Benson Boone Booking Info

Benson Boone booking

SHORT BIO

A need to connect authentically drives every aspect of Benson Boone's artistry. From his unflinchingly honest lyrics to hand-drawn artwork, there is no buffer between him and the listener. That's particularly true of "GHOST TOWN," the 19-year-old's astonishing debut single. A poignant piano ballad about moving on, this is the calling card of a major new talent. Incredibly, "GHOST TOWN" was one of the first songs Boone ever wrote. But the Monroe, Washington native has a habit of being very good at things without realizing it. In fact, his musical talent only emerged by coincidence when he was asked to sing in a friend's band. Now, he's making up for lost time. So much so that Boone plays multiple instruments on "GHOST TOWN" including the drums, guitar and piano, which he picked up by ear. The multi-talented teenager even drew the striking cover art. That desire for a genuine, unfiltered connection with fans is why he stepped away from American Idol, despite wowing judges at auditions. Instead, Boone connected with Imagine Dragons frontman Dan Reynolds. "It was our first writing session together when I realized [Benson] is a once in a generation talent," Reynolds says. While the newcomer is still at the very beginning of his music journey, he's in it for the long haul. Boone's goal is to make songs that stand the test of time. With "GHOST TOWN," the singer/songwriter takes an auspicious first step towards achieving it.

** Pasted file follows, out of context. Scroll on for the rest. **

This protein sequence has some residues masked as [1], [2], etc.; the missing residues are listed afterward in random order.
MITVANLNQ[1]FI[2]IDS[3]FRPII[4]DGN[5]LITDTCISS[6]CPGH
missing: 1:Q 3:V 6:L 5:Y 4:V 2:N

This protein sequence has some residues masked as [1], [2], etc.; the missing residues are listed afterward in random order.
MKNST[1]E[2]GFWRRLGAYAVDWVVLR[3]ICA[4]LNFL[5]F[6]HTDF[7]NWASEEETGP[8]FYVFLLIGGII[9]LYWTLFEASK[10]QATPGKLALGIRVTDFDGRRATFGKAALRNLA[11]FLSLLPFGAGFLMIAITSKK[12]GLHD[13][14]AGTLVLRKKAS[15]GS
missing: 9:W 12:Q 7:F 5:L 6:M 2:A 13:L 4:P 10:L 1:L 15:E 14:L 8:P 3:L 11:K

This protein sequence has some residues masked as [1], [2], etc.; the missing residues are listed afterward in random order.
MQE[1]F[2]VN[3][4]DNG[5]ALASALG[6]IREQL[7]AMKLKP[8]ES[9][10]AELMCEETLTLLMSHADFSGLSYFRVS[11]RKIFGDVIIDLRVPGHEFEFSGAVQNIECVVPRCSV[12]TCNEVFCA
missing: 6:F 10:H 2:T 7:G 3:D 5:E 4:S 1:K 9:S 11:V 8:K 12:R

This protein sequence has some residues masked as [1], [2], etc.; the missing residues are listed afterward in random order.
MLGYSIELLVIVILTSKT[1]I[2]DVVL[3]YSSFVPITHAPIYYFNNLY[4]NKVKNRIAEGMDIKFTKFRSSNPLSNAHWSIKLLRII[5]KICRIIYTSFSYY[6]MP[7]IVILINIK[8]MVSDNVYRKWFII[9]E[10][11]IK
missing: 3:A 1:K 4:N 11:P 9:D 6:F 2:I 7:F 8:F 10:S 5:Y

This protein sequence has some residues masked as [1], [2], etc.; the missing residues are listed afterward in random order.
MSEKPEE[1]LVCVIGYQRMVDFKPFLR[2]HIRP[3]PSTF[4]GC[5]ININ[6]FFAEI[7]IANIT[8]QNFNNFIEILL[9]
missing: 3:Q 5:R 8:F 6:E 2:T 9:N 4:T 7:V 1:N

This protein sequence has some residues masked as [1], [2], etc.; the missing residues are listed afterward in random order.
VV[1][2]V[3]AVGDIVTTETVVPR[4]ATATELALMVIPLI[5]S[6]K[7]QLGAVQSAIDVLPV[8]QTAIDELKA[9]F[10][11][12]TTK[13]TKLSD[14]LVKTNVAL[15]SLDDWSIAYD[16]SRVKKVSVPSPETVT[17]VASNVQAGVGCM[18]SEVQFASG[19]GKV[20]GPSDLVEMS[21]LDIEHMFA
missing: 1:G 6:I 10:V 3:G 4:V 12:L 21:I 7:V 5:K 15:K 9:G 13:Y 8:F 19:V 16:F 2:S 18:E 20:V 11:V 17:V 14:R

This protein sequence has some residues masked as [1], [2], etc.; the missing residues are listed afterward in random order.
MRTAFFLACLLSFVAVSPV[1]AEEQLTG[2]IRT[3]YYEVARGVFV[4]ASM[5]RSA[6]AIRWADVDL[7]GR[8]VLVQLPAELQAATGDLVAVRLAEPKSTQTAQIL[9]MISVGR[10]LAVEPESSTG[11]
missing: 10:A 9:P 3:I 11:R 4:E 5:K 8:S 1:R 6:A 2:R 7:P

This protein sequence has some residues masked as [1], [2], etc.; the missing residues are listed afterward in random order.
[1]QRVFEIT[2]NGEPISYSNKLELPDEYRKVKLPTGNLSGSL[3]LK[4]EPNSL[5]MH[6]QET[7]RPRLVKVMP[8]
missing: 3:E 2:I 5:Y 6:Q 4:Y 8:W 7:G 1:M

• • •

FULL BIO

A need to connect authentically drives every aspect of Benson Boone's artistry. From his unflinchingly honest lyrics to hand-drawn artwork, there is no buffer between him and the listener. This is particularly apparent on "GHOST TOWN," the 19-year-old's astonishing debut single. A poignant piano ballad about moving on before love turns sour, this is the calling card of a major new talent. "Maybe you'd be happier with someone else, maybe lovin' me is the reason you can't love yourself," he belts over melancholy keys. "Before I turn your heart into a ghost town, show me everything we built so I can tear it all down."

The emotions that fueled "GHOST TOWN" were pulled from observing a friend's toxic relationship and the development of his own emotional maturity. "I saw the situation from an outside perspective and wondered what they could have done differently." Ultimately, the song is about making tough decisions. "Love can hurt more than it can help," the rising pop artist says. "Sometimes the best way of showing someone you care is by letting them go."

Incredibly, "GHOST TOWN" was one of the first songs Boone ever wrote. "I was in an Uber on the way to my first recording session in Los Angeles," he remembers. For inspiration, the newcomer skimmed through texts from his unlucky-in-love friend. "The melody and lyrics just popped into my head." Afraid to lose his train of thought, the teenager sang the chorus into his phone in the back of the car. "It was a little embarrassing," he laughs. "The driver wondered what I was doing."

It turns out Boone has a habit of being very, very good at things without realizing it. Growing up in Monroe, Washington, the budding hitmaker spent most of his time outdoors. In fact, his latent musical talent only emerged by coincidence. "I went to a Jon Bellion concert right before COVID," he remembers. "I watched him perform and felt like I understood him. It had a huge impact on me." Around the same time, Boone was asked to sing in a friend's band and wowed everyone including himself. "It's a once in a lifetime event to discover a hidden talent. It was so freeing to be able to express myself."